USA Today: Sample the sights and tastes of Seattle

| May 4, 2012



•Travelers used to more formal cities may find Seattle’s casualness puzzling. Canlis, however, is worth putting on your heels for. Located in a midcentury house overlooking the lights along Lake Union, it exudes elegance, Pacific Northwest-style. Your waiter can — and probably will — tell you exactly where your perfectly grilled king salmon was caught. Your sommelier can help you navigate the 100-page wine book, with dozens of choices from Washington. Or you can splurge for a seven-course tasting menu with wine pairings. 206-283-3313;

•It began with a crazy idea: Let’s drive a vintage Airstream around Seattle selling comfort food! The Skillet Airstream still does, but now you don’t have to follow Twitter to locate chef Joel Henderson’s bacon jam. Skillet Diner opened on Capitol Hill in 2011. Satisfy your craving for grilled peanut butter and jelly sandwiches or chicken and waffles until midnight during the week, 2 a.m. on weekends. 206-512-2000;

•Water, water everywhere, with lots of fish to eat. Seattle’s location makes the city a natural for sushi. Only West Seattle’s Mashiko boasts all sustainably fished species. While multi-course omakase (chef’s choice) meals are great for gourmets, Mashiko provides plenty of fat rolls for less adventurous palates. If it’s in season, don’t miss geoduck, a foot-shaped clam native to the Northwest. It packs a briny crunch. 206-935-4339;

•After the bustle of Pike Place Market — the loud fishmongers throwing salmon, the buskers performing outside the original Starbucks — take a break at Matt’s in the Market, across the street in the Corner Market Building. Go at lunch for the cornmeal-crusted catfish sandwich. Or at dinner for sunset over Elliott Bay and the Olympic Mountains along with your seafood stew. 206-467-7909;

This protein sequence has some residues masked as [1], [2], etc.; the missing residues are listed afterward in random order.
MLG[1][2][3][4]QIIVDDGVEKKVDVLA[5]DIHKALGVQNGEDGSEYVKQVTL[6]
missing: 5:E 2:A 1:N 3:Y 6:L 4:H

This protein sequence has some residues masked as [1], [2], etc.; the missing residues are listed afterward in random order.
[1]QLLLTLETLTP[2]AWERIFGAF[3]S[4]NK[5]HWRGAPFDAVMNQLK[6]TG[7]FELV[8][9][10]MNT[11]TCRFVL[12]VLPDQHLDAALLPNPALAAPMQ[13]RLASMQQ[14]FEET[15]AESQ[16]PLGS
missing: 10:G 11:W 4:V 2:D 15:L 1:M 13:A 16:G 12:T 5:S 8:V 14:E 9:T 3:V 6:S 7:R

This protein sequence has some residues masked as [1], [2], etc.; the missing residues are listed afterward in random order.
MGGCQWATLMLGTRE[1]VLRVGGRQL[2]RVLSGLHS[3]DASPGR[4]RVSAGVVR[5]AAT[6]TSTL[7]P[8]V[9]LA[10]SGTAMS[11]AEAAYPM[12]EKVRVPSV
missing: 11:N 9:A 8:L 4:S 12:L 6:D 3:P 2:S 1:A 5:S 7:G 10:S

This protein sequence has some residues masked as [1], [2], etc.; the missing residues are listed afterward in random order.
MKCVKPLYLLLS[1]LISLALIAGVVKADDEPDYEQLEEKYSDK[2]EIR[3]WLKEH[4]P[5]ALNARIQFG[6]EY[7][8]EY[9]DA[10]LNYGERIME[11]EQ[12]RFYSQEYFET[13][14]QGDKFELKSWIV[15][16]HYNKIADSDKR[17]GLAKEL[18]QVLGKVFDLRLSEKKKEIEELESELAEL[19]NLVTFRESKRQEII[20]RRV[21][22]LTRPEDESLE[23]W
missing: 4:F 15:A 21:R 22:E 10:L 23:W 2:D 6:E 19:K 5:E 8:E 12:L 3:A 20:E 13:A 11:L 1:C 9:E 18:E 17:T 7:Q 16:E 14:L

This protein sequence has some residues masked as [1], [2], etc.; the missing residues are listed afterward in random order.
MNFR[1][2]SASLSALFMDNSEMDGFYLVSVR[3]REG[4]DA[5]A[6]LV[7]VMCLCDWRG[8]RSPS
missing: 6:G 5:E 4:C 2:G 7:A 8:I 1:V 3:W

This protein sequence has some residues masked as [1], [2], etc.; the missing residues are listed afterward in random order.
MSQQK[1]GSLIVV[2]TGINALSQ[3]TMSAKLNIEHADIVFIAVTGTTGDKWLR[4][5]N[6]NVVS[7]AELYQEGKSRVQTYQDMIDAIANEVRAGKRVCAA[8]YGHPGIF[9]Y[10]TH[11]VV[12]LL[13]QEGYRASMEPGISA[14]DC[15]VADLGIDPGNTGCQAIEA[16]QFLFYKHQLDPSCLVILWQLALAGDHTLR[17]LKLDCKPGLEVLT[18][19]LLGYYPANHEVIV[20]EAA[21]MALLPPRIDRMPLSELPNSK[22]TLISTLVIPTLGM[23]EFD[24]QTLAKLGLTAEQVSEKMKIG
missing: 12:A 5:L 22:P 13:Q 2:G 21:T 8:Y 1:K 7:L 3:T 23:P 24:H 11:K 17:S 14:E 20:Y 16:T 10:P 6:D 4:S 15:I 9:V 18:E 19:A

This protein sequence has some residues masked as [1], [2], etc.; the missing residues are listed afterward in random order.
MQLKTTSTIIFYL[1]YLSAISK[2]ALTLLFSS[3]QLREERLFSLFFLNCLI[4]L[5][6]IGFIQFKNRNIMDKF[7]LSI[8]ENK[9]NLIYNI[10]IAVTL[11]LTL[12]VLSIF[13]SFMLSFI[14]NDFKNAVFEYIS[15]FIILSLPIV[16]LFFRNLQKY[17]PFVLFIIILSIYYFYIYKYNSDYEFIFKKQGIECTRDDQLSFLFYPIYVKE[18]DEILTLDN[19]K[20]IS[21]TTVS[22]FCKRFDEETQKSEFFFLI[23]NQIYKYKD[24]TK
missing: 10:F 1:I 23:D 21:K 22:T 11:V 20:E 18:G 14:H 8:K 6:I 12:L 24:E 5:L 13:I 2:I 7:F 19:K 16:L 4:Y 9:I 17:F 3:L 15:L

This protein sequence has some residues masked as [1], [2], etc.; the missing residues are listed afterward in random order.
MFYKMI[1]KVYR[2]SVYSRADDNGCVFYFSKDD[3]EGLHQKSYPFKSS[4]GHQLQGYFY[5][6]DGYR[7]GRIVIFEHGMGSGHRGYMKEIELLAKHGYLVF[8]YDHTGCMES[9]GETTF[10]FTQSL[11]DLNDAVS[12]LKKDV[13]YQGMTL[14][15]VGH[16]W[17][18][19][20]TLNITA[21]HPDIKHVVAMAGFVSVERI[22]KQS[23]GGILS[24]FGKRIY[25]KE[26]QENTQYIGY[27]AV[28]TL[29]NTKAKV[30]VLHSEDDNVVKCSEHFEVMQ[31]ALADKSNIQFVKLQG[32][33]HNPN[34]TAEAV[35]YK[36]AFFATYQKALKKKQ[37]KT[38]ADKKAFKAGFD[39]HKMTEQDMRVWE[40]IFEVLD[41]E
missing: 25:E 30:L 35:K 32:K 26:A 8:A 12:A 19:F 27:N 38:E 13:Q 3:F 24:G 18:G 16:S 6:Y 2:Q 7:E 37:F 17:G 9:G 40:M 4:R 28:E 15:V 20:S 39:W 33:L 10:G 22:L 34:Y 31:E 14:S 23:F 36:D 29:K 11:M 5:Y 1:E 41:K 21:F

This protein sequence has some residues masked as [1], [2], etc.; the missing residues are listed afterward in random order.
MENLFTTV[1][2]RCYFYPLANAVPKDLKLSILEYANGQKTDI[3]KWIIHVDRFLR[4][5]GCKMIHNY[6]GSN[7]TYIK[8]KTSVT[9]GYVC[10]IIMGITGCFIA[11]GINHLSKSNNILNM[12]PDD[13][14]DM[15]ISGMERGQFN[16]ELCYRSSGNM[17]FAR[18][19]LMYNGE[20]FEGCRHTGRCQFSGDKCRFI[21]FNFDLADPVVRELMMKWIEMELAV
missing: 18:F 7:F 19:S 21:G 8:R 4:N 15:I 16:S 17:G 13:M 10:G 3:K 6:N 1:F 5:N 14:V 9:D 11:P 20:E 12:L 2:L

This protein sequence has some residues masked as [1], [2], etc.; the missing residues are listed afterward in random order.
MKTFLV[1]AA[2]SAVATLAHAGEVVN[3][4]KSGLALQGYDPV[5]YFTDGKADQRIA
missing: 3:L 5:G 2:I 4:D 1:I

•Chef Tom Douglas continues to inject flash into Seattle’s dining scene with the Brave Horse Tavern. His South Lake Union gastropub serves burgers, local beer and brick-oven malted pretzels with dipping sauces ranging from beer cheese fondue to smoked peanut butter and bacon. On weekday nights, you may have to fight with employees from nearby Amazon for space at the picnic tables. Go on Sunday, for cornmeal pancakes and smoked brisket hash for brunch, a fried chicken dinner starting at 4:30 p.m. and happy-hour drinks all day. 206-971-0717;

Step Out

•For an adult night out that you won’t regret in the morning, try The Triple Door, a downtown theater reimagined as a performance space with half-moon banquettes, lounge-y lighting and first-class food from Wild Ginger next door. If Seattle’s own pinup girls, the burlesque troupe The Atomic Bombshells, are putting on a show, go. Never has dirty fun seemed so clean. 206-838-4333;

•The Tractor Tavern hits it all: interesting bands, a divey atmosphere that’s not dirty, and a neighborhood where you can find a cab without fear. This small club in upscale Ballard has the rustic trappings of a Western bar, but music ranging from indie pop to alt-country to roots rock. You can even square dance on Monday night. 206-789-3599;

•Maybe it’s the city’s penchant for midcentury modern. But Seattle has embraced the cocktail renaissance with Mad Men-like verve. And Canon, a speakeasy-style bar, is one of the latest practitioners. Choose a whiskey from the wall of spirits that encircles the bar or play cocktail roulette with mixologist Murray Stenson. The drinks are strong, so coat your stomach with an order of pork belly buns or a cheese and charcuterie plate. 206-552-9755;

•There’s something about the Pacific Northwest that drives people to extremes. Brouwer’s Café embraces the beer version of this mind-set. This Fremont bar offers 64 beers on tap, including local microbrews, and more than 300 in bottles hailing from 18 countries. It’s beervana for suds geeks. Also on hand: 60 types of draught whiskey and countless varieties of liquor. 206-267-2437;

Get cultured

•Some art galleries restrict their wine and cheese to openings or monthly art walks. Vermillion gallery on Capitol Hill breaks the mold by having its own bar and restaurant in the back . The space holds arts events and series, such as Breadline, a multi-media performance art/open-mic showcase every third Wednesday. 206-709-9797;

Insider tip

Most bars and restaurants have discounted drinks and nibbles at some point between 4 and 7 p.m. Many even have a second happy hour after the dinner rush. Another order of $6 lamb meatballs? Yes, please.

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